A Boston Globe editorial is calling for an end to delays on the Encore Boston Harbor casino project.
Wynn Resorts is moving full steam ahead with the $2.6 billion project, currently under construction in Everett, Mass. It still plans to open the casino this June. However, local gaming authorities are still busy questioning Wynn Resorts’ suitability as a Massachusetts casino operator.
In January, the Wall Street Journal reported a series of sexual harassment allegations against founder and CEO Steve Wynn. He has since stepped down.
In the meantime, Wynn Resorts has tried to distance the Everett project from the controversy, replacing longstanding board members and changing its name from Wynn Boston Harbor to Encore Boston Harbor.
A question of Wynn Resorts’ suitability
However, the Massachusetts Gaming Commission decided to conduct its own investigation into the allegations. And in particular, if Wynn Resorts kept information from it while it was determining Wynn Resorts’ suitability as a casino license holder the first time.
The commission planned to deal with a final report from its Investigations and Enforcement Bureau in December. However, Steve Wynn sued to block the public release of the report, and a Nevada judge granted him a temporary injunction. The commission’s legal team will appear before the judge in an effort to get that lifted next week.
However, Boston Globe editorial writer Colette A.M. Phillips all but said there’s no point. In her New Year’s Day editorial headlined “It’s time to end delays on Encore,” which published in the Boston Globe, Phillips essentially says the project should be allowed to move forward with or without the results of the commission’s investigation. It reads:
“The (Commission) has been looking into the allegations at Wynn Resorts to determine who knew what and when about their CEO’s actions before finalizing its approval for Encore. These are important questions, and anyone associated with protecting that kind of behavior should have no role whatsoever in Wynn Resorts or Encore.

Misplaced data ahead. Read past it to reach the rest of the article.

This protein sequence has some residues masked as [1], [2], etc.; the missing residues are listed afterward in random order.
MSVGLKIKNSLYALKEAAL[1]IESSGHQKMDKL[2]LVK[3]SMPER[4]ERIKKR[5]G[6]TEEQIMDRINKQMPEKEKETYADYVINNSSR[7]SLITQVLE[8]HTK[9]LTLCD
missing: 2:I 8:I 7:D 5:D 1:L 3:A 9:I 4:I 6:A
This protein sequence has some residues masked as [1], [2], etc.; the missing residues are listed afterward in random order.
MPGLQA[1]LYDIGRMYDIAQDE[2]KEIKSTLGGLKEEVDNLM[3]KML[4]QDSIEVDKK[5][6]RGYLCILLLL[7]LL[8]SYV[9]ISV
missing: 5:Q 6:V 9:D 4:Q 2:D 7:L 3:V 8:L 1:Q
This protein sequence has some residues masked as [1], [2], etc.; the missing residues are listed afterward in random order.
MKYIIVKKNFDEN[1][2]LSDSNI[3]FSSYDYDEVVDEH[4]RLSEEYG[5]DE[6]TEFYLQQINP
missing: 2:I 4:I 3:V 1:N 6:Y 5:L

“But here’s the thing: All of those people are already gone. The board has been replaced. Senior management has been replaced. Wynn himself has not only left Encore’s parent company but is suing the business that still bears his name. The only senior person still at Wynn is its since-elevated CEO, who has said he did not know about the allegations.”
A moot point
According to Phillips, the investigation is moot, since it is only “investigating people who no longer work at Wynn Resorts.” Plus, Phillips says the only people being hurt by it are those who will potentially work at the casino resort. Additional strain goes to the City of Everett, which she says is in desperate need of an economic boost.
As a bit of an aside, Phillips applauds Encore’s Workforce Development Plan. The plan commits to hiring 50 percent women and 40 percent minorities. Plus, it provides for even the most basic training and education and gives preference to former Suffolk Downs employees.
However, Phillips also says it’s those benefiting from this plan are being hurt by project delays.
The future of Encore Boston Harbor
Phillips says, for Massachusetts at least, it’s simply time to move forward into the future:
“The ugly alleged behavior of Wynn Resorts’ former CEO and those who enabled it can’t be undone. But instead of ignoring what transpired, the company has owned what happened – and offered up a new and more compelling future. We should embrace that future.
“The Encore plan could be a model for large employers across the Commonwealth. Blocking the resort’s path forward or letting it die a slow death in endless litigation would be tantamount to wasting thousands of career opportunities for those who need them most. These opportunities don’t come around for communities of color that often. Approving Encore is the right thing to do for our communities and a good bet for our state.”